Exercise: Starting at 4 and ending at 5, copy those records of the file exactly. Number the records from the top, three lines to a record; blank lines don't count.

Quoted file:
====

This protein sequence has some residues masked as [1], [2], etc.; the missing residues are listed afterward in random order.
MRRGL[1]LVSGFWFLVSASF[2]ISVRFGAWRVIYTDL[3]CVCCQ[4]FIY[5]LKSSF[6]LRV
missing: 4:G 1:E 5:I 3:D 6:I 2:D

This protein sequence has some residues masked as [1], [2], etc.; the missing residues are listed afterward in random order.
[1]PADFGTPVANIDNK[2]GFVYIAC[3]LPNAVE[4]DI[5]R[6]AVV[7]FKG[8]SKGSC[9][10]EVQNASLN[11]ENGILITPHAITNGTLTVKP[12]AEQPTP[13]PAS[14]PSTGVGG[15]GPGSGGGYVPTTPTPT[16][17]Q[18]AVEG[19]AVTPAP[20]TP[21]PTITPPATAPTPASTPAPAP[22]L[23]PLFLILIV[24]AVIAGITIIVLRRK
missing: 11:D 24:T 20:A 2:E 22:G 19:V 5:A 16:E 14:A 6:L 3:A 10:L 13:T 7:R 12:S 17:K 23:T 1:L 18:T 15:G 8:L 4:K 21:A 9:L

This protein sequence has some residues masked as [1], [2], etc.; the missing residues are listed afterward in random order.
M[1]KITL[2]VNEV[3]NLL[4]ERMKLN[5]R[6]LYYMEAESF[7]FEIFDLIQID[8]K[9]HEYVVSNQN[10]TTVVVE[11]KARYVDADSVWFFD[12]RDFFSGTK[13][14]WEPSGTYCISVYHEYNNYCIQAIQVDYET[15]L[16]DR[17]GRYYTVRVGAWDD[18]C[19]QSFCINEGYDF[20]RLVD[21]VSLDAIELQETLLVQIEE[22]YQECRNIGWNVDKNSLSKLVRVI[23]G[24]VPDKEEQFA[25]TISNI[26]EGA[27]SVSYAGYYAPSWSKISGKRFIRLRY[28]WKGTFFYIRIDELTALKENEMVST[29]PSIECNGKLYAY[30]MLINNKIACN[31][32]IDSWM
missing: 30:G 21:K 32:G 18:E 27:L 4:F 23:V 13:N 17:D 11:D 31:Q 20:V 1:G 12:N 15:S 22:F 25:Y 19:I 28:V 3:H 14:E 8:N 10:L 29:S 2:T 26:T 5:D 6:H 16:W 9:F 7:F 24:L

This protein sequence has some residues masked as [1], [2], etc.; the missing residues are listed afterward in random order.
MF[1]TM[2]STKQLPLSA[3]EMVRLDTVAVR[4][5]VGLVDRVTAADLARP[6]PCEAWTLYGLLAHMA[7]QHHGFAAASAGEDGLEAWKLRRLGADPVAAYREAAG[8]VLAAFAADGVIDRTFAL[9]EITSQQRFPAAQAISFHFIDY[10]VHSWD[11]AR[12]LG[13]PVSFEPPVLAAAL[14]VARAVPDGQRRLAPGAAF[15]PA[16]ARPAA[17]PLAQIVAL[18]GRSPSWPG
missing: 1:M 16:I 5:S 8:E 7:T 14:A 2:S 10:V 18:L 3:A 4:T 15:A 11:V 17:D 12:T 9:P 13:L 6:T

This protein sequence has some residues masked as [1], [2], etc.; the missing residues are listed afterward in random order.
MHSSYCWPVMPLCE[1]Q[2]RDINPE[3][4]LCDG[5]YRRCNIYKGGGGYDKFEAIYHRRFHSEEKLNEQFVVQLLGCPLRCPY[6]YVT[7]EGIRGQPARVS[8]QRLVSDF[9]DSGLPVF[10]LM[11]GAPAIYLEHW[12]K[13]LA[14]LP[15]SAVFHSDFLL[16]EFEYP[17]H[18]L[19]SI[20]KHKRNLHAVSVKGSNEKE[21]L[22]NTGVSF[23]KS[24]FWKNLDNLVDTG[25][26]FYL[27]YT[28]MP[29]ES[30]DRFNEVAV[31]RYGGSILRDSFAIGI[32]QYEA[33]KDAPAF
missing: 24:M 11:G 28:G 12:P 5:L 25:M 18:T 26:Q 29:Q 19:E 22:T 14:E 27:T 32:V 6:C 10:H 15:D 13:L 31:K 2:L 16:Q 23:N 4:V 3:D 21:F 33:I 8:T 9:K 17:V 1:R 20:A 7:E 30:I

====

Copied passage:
This protein sequence has some residues masked as [1], [2], etc.; the missing residues are listed afterward in random order.
MF[1]TM[2]STKQLPLSA[3]EMVRLDTVAVR[4][5]VGLVDRVTAADLARP[6]PCEAWTLYGLLAHMA[7]QHHGFAAASAGEDGLEAWKLRRLGADPVAAYREAAG[8]VLAAFAADGVIDRTFAL[9]EITSQQRFPAAQAISFHFIDY[10]VHSWD[11]AR[12]LG[13]PVSFEPPVLAAAL[14]VARAVPDGQRRLAPGAAF[15]PA[16]ARPAA[17]PLAQIVAL[18]GRSPSWPG
missing: 1:M 16:I 5:S 8:E 7:T 14:A 2:S 10:V 18:L 3:A 4:T 15:A 11:V 17:D 12:T 9:P 13:L 6:T

This protein sequence has some residues masked as [1], [2], etc.; the missing residues are listed afterward in random order.
MHSSYCWPVMPLCE[1]Q[2]RDINPE[3][4]LCDG[5]YRRCNIYKGGGGYDKFEAIYHRRFHSEEKLNEQFVVQLLGCPLRCPY[6]YVT[7]EGIRGQPARVS[8]QRLVSDF[9]DSGLPVF[10]LM[11]GAPAIYLEHW[12]K[13]LA[14]LP[15]SAVFHSDFLL[16]EFEYP[17]H[18]L[19]SI[20]KHKRNLHAVSVKGSNEKE[21]L[22]NTGVSF[23]KS[24]FWKNLDNLVDTG[25][26]FYL[27]YT[28]MP[29]ES[30]DRFNEVAV[31]RYGGSILRDSFAIGI[32]QYEA[33]KDAPAF
missing: 24:M 11:G 28:G 12:P 5:L 25:M 18:T 26:Q 29:Q 19:E 22:T 14:E 27:T 32:V 6:C 10:H 15:D 13:L 31:K 2:L 16:Q 23:N 4:V 3:D 21:F 33:I 8:T 9:K 17:V 1:R 20:A 7:E 30:I